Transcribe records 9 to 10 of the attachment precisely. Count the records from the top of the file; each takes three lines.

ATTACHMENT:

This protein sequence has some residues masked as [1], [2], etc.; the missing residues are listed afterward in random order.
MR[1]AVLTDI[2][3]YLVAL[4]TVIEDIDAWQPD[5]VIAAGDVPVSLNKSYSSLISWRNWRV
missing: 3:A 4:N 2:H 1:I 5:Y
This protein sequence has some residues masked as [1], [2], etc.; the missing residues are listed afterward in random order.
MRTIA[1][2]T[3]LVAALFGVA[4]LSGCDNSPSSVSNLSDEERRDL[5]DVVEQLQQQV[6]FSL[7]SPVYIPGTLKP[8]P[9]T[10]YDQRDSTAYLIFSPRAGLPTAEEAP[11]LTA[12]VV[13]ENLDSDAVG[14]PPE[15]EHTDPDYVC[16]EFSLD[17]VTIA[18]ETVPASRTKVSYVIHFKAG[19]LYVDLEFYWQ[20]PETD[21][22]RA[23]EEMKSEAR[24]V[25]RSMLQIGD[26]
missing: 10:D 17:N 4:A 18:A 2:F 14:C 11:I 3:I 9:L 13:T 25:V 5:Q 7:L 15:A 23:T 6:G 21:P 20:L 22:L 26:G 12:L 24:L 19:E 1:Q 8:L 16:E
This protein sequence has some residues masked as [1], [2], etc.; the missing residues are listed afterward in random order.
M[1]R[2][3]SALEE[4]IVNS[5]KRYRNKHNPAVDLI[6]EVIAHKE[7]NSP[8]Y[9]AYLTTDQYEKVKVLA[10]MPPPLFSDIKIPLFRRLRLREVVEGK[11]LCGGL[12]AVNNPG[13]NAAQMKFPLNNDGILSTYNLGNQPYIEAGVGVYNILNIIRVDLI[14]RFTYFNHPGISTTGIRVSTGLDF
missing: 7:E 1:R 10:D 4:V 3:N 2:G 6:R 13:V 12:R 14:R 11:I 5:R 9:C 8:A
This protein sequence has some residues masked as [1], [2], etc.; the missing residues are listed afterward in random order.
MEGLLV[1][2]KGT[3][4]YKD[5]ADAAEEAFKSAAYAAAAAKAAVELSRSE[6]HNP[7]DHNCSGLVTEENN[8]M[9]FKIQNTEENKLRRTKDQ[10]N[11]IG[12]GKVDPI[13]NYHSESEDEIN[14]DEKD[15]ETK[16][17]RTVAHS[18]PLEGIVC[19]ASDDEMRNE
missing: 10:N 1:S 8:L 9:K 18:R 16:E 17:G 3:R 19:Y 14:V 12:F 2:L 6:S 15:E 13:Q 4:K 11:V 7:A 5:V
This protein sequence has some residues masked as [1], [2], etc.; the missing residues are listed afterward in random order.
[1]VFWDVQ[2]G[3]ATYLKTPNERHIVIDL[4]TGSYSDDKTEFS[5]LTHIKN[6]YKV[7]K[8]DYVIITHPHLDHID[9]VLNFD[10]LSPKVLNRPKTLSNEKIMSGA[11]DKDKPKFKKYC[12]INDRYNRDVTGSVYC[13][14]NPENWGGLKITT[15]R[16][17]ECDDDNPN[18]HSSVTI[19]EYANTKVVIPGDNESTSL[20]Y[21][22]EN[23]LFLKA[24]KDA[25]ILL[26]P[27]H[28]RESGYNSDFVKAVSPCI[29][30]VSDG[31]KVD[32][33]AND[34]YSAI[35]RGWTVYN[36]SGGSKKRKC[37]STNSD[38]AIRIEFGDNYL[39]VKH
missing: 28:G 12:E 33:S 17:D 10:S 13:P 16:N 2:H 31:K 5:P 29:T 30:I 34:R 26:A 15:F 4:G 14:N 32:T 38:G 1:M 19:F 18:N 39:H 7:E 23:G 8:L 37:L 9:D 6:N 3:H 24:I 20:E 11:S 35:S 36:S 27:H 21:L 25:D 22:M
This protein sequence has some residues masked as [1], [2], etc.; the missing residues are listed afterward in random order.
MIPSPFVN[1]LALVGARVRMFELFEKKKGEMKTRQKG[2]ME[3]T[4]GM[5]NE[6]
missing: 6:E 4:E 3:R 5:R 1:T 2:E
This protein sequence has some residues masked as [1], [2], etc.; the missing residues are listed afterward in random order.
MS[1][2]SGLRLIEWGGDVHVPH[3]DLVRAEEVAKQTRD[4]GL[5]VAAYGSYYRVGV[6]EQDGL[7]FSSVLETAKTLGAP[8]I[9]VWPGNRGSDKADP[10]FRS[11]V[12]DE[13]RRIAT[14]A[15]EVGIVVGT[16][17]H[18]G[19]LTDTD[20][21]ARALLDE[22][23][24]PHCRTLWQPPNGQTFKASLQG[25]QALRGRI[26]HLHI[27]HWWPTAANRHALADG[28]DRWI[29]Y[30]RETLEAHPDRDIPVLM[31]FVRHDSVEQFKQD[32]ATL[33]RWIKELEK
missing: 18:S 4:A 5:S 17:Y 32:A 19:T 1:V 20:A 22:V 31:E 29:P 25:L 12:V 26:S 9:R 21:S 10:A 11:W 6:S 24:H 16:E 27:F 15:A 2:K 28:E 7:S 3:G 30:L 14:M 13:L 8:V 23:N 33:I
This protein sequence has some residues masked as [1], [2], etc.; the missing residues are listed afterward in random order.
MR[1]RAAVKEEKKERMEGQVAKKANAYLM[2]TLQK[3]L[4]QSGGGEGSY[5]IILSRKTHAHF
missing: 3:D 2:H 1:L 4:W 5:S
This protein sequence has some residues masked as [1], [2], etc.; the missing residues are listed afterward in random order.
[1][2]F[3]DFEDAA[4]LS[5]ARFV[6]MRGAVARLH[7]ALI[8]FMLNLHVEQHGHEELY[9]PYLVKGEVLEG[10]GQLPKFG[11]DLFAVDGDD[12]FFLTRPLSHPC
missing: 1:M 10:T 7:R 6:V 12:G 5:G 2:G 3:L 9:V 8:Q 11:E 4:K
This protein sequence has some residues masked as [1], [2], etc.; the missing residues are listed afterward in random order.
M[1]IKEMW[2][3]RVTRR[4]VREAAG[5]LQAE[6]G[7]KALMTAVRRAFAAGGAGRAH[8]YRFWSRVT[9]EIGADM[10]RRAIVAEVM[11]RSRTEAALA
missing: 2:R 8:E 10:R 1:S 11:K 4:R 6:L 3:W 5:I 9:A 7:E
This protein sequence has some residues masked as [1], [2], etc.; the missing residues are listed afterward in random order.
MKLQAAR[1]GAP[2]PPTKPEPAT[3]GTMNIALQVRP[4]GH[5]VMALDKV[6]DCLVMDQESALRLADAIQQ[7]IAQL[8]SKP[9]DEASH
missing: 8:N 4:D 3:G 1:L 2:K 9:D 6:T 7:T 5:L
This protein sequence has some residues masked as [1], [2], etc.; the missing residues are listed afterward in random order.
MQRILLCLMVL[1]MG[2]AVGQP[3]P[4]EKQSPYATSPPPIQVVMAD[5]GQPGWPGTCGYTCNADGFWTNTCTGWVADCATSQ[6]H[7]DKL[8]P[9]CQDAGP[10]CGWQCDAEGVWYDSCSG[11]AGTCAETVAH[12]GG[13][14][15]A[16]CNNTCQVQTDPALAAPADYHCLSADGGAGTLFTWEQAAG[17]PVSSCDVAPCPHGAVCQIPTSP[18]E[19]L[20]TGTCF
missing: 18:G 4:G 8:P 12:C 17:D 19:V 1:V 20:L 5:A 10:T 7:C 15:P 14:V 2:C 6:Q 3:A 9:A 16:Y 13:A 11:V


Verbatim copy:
This protein sequence has some residues masked as [1], [2], etc.; the missing residues are listed afterward in random order.
[1][2]F[3]DFEDAA[4]LS[5]ARFV[6]MRGAVARLH[7]ALI[8]FMLNLHVEQHGHEELY[9]PYLVKGEVLEG[10]GQLPKFG[11]DLFAVDGDD[12]FFLTRPLSHPC
missing: 1:M 10:T 7:R 6:V 12:G 5:G 2:G 3:L 9:V 8:Q 11:E 4:K
This protein sequence has some residues masked as [1], [2], etc.; the missing residues are listed afterward in random order.
M[1]IKEMW[2][3]RVTRR[4]VREAAG[5]LQAE[6]G[7]KALMTAVRRAFAAGGAGRAH[8]YRFWSRVT[9]EIGADM[10]RRAIVAEVM[11]RSRTEAALA
missing: 2:R 8:E 10:R 1:S 11:K 4:R 6:L 3:W 5:I 9:A 7:E